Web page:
A Look At Pablo Escobar's Luxury Prison

Pablo Escobar remains a polarizing figure. On one hand, he was a sort of Robin Hood of Colombia who supported the poor "by sponsoring charity projects and soccer clubs" (via Biography), and his story has made intriguing material for Hollywood projects. On the other hand, he was a crime lord who trafficked narcotics, kidnapped people, and caused thousands of deaths.

After being targeted by the Colombian and United States governments, Escobar surrendered in 1991 and agreed to five years in jail. But, in true Escobar fashion, he orchestrated his jail time on his own terms by building ritzy suites overlooking Medellín, hand-picking people to run the facility, and remaining the kingpin of his cocaine dynasty while there. He called the prison "La Catedral."

According to the New York Post, when the Colombian government tried to move Escobar to a more standard jail in 1992, he escaped. Following the escape, Drug Enforcement Administration officials Steve Murphy and Javier F. Peña hunted him for over a year. In the process, they learned a lot about the drug lord while searching his former jail suites in Medellín, which they went on to write about in a 2019 book, "Manhunters: How We Took Down Pablo Escobar."

La Catedral was more like a fancy hotel than a jail cell

In "Manhunters: How We Took Down Pablo Escobar" (via New York Post), DEA agent Javier F. Peña described La Catedral as "a country club filled with luxury items, such as state-of-the-art televisions, refrigerators, and stereo equipment."

The New York Post reports that Peña even tried sleeping in Pablo Escobar's former bed one night. "It was comfortable," Peña recalled, "large and custom-made, with a base of concrete and two firm mattresses stacked on top of each other."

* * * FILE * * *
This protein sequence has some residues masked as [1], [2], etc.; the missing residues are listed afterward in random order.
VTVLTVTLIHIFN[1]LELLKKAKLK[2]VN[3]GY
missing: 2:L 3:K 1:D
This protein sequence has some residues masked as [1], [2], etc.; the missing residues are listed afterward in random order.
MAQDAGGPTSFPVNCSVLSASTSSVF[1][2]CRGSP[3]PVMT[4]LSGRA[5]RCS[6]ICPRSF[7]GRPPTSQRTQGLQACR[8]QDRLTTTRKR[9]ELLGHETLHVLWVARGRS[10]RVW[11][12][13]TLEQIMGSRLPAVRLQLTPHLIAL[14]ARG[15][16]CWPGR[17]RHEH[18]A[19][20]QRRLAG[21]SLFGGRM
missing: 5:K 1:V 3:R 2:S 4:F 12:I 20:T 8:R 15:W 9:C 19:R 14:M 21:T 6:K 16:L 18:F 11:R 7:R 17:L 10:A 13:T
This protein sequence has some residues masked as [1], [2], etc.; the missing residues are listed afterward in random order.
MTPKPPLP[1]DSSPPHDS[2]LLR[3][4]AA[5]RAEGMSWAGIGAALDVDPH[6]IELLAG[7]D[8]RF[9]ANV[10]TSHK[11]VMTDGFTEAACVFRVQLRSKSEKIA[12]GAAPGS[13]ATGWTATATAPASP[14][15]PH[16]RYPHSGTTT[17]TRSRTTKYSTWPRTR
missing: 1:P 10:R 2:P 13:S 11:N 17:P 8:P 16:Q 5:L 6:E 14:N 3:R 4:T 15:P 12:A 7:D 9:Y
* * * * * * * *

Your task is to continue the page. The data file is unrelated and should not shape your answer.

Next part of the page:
Despite Escobar's own comfy quarters, which Peña deemed "the lion's lair," the drug lord roamed the place freely. "Escobar never slept in the same place for more than two consecutive nights," Peña recalled. "He used the nearby cottages for parties and alternated sleeping in each of them. They were all beautifully appointed, with planters, hanging baskets and luxurious upholstery and drapes. One of them had a bathroom built like a bunker, with reinforced cement walls that must have been more than 3 feet thick."

Pablo Escobar was reportedly a neat freak... who loved pigeons

Despite the presumably messy nature of being an international drug lord, DEA agents Steve Murphy and Javier F. Peña described Pablo Escobar's bedroom and office as "surprisingly neat" in "Manhunters: How We Took Down Pablo Escobar" (via the New York Post).

"Escobar had a thing about clean and well-proportioned bathrooms," Peña wrote, "and each time we raided a safe house that Escobar used, we always found a curiously sparkling bathroom with brand-new fixtures."

Escobar's taste for the finer things was also apparent in the stacks of books found in La Catedral. "There were also stacks of self-published hardcover books signed by Escobar and his sicarios (hit men)," Peña recalled. "The leather-bound volumes, featuring satirical cartoons making fun of the United States, were each signed by Escobar and encased in gift boxes, which were also made of the finest, supple leather."

Several of these volumes focused on an unexpected topic: pigeons. "We found volumes on how to take care of homing pigeons," Peña added. "Several pigeon coops were located throughout the prison, including outside of Escobar's cell. The pigeons were used to deliver messages to various Escobar associates and members of the cartel."

Pablo Escobar's office was full of 'methodically organized' memorabilia

The photos for Pablo Escobar's post-escape wanted posters came from an unlikely place: his own trash can. DEA agents Steve Murphy and Javier F. Peña found a film canister in the garbage in the drug lord's office at La Catedral and used the developed images to advance their search.

According to "Manhunters: How We Took Down Pablo Escobar" (via the New York Post), even Escobar's hate mail was filed in his signature meticulous fashion. "In Escobar's correspondence files, which were surprisingly neat and methodically organized, he kept all the threatening notes from his enemies," Peña wrote, adding that the drug lord had "every wanted poster that had ever been issued against him in Colombia and just about every article that had appeared about him."

Escobar's "correspondence files" also notably included letters from mothers who were "offering up their daughters for sex with the drug lord."

Despite all of this, perhaps the most surprising item in La Catedral was what Escobar kept across from his bed: "a ceramic Virgin Mary clutching a baby Jesus in her arms."